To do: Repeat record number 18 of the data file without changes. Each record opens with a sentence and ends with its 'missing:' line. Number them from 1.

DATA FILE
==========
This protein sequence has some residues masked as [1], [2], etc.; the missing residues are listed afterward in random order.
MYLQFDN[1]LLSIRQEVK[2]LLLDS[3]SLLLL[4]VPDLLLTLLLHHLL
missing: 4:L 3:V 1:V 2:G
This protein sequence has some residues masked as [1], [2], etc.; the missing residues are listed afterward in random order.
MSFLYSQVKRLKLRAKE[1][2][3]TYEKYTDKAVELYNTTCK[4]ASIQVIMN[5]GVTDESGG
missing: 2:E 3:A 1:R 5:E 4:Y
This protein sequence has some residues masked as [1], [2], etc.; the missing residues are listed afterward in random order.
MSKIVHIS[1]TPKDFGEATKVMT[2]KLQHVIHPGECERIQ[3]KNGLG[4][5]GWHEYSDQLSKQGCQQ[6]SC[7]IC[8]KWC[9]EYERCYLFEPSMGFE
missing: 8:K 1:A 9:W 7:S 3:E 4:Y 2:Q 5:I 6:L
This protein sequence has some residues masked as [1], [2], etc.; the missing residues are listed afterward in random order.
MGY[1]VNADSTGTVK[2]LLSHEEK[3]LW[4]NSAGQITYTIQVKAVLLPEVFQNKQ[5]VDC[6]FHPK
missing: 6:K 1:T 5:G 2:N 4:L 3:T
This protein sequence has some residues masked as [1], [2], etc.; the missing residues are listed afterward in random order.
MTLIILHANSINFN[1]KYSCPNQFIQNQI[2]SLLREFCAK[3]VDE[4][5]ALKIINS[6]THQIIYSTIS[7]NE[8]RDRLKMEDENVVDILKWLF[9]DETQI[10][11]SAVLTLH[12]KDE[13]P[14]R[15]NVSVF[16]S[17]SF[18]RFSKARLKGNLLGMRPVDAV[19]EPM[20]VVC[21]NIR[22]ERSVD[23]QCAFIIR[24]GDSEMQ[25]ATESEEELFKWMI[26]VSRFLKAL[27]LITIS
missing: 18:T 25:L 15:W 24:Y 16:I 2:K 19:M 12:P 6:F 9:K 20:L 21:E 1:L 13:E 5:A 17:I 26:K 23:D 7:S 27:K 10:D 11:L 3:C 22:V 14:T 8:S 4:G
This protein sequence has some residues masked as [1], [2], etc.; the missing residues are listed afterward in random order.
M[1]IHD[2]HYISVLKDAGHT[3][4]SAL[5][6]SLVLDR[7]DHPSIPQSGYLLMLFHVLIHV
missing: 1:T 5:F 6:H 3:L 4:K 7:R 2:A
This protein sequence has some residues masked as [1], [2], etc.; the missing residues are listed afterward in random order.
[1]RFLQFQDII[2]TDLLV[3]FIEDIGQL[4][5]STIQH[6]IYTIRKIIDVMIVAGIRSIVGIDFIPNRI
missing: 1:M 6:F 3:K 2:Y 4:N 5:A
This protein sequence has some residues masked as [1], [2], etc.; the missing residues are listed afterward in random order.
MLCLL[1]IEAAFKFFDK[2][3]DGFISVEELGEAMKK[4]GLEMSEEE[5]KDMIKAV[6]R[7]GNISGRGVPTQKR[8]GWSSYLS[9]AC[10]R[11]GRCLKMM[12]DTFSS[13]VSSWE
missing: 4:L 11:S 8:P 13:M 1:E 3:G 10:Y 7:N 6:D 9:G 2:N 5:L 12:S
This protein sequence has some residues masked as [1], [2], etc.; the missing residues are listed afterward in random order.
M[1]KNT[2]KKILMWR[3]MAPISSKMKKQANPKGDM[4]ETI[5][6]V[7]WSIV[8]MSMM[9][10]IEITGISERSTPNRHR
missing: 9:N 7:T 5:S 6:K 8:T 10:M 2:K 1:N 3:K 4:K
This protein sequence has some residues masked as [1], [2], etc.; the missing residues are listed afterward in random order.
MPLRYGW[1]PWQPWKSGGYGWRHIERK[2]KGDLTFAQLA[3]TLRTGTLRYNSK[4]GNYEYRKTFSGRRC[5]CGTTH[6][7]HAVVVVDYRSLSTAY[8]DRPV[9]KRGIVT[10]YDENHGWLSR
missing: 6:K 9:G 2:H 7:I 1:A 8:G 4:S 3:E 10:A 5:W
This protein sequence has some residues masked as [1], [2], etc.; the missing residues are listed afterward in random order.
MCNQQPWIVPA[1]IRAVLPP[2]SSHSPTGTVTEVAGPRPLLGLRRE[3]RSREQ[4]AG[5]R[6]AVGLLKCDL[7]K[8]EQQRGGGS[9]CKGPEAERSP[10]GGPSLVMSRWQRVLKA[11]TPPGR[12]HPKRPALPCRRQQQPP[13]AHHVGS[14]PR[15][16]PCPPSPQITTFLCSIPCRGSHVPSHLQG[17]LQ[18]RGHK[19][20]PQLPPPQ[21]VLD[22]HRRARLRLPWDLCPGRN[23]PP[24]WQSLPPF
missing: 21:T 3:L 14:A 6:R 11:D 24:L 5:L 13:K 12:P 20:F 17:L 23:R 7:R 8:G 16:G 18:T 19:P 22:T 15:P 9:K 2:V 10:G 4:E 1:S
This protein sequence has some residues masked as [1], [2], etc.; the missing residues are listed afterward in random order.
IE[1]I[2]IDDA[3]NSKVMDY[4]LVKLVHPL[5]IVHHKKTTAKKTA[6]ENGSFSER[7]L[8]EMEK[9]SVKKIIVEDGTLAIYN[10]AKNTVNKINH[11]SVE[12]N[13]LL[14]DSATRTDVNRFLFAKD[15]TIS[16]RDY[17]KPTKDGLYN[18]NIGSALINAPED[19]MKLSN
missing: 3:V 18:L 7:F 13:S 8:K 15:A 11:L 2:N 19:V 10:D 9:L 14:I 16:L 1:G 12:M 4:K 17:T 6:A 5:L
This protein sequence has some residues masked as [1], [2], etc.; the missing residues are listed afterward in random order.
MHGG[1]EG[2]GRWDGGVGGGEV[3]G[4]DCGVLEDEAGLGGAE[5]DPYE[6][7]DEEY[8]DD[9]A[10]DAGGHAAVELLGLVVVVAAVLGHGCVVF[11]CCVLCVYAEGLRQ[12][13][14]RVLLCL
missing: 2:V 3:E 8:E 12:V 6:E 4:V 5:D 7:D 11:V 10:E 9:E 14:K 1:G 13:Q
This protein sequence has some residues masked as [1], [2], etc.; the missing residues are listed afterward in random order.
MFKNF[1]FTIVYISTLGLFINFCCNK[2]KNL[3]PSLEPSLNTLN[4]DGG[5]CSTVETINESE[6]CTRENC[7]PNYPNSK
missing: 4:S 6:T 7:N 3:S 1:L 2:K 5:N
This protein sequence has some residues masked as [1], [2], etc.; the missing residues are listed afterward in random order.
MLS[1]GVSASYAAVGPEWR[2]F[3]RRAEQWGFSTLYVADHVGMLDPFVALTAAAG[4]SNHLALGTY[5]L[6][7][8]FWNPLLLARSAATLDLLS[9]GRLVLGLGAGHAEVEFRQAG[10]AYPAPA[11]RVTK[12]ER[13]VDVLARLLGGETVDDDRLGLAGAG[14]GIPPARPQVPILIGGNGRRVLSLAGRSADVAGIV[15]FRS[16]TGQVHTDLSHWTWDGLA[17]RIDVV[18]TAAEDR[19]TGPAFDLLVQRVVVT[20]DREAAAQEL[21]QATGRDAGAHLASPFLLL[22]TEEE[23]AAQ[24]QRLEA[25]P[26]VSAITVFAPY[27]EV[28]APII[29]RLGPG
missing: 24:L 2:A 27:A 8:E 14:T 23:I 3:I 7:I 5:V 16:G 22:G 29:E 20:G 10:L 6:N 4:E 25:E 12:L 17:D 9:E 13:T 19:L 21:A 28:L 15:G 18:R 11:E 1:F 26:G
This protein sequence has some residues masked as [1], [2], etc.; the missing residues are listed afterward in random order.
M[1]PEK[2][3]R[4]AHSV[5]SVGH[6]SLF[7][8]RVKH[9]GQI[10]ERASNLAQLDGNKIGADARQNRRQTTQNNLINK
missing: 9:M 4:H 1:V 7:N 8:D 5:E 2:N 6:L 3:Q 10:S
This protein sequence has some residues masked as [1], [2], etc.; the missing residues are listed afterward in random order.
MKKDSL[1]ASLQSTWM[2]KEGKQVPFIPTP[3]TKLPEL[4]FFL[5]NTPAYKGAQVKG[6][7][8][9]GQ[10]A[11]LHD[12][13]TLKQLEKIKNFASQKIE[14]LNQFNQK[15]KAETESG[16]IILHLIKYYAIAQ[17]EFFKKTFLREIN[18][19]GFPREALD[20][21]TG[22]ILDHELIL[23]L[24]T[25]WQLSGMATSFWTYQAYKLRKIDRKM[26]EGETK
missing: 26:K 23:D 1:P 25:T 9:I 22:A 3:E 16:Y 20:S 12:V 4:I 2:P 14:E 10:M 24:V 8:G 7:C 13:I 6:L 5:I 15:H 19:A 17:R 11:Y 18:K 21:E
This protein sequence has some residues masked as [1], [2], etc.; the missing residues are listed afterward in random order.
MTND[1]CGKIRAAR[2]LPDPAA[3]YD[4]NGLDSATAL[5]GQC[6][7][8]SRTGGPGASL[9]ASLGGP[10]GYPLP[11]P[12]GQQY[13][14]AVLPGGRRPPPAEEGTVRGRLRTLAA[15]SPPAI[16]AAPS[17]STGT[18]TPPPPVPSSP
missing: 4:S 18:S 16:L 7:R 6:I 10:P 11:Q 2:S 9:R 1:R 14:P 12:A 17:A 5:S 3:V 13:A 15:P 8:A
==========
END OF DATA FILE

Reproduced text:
This protein sequence has some residues masked as [1], [2], etc.; the missing residues are listed afterward in random order.
MTND[1]CGKIRAAR[2]LPDPAA[3]YD[4]NGLDSATAL[5]GQC[6][7][8]SRTGGPGASL[9]ASLGGP[10]GYPLP[11]P[12]GQQY[13][14]AVLPGGRRPPPAEEGTVRGRLRTLAA[15]SPPAI[16]AAPS[17]STGT[18]TPPPPVPSSP
missing: 4:S 18:S 16:L 7:R 6:I 10:P 11:Q 2:S 9:R 1:R 14:P 12:A 17:A 5:S 3:V 13:A 15:P 8:A